USC coach Pete Carroll has presided over the Trojans' 23-game winning streak, so few should know more about the most significant victories in that stretch.
As USC closes in on the school record for consecutive victories, Carroll this week mulled over the biggest wins and quickly came up with two moments.
"The first year, we beat Oregon State in overtime (16-13) -- that was a great one, when we were trying to learn to win," Carroll said. "And the UCLA game at the end of the first year (a 27-0 victory), that really captured an opportunity with our fans, because we had such a significant crowd."
One problem: Neither of those wins occurred during the Trojans' current streak.
So maybe Carroll isn't the best authority as USC attempt to break the record, 25 straight victories, set by the 1931-1933 Trojans.
Or maybe that's the secret to Carroll's success.
USC hasn't lost in nearly two years, since California pulled off a 43-31 upset Sept. 27, 2003. As much as USC attempts to make history with its third national championship, its winning streak is almost as impressive -- although rarely mentioned.
"Those things are out of our control. Marks of accomplishment don't serve us well," Carroll said. "They don't motivate us. They aren't the things that get us excited. We're doing it for deeper reasons."
Carroll is not obsessed with the streak, but others within the program are aware of it.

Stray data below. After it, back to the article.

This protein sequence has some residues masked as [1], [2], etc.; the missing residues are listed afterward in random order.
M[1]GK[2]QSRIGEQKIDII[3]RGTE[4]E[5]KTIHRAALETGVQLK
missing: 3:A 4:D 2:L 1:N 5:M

"I was just looking at that," receiver Steve Smith said. "We see it and want to dominate every year. It's great to see us win that way. That's an incredible stat, knowing all the great teams at 'SC over the years.
"I was just telling people I have one loss in my career. Not to get big-headed or anything, but it's an incredible stat."
The record might be 72 years old, but it seems safe to call this streak more legitimate than its predecessor. The Trojans of the early '30s enjoyed certain peculiarities during their streak that don't exist today.
the good old days
They played just four road games in that span. According to USC football historian Mike Glenn, there also was a "doubleheader" set of wins in 1933 over Occidental and Whittier colleges, in which the Trojans used two sets of players. The second half in the Whittier game was cut to 14 minutes, but it still counts as an official win.
The Trojans' 25-game winning streak ended in 1933 with a 0-0 tie against Oregon's "Iron Men," a team that did not use substitutes. That was followed by a 13-7 loss to Stanford in front of 95,000 at the Coliseum.
"Stanford's loss to USC in 1932 led the Indian freshmen to swear that they would never lose to the Trojans, and the 'Vow Boys' were as good as their word," Glenn said. "That was the first of their three victories over USC."
The 1932 team, which went 10-0 and posted eight shutouts, is considered by some school officials perhaps USC's greatest team, but the university did not recognize it as national champions until 1973 because the Dickinson poll, considered the authority at the time, awarded Michigan the national title.
The 1931 team upset Notre Dame 16-14 to end the Irish's 26-game winning streak, and a downtown Los Angeles victory parade drew an estimated 300,000.
"That is arguably 'SC's most famous victory ever," Glenn said.
None of USC's present-day accomplishments make much impact on offensive lineman Winston Justice.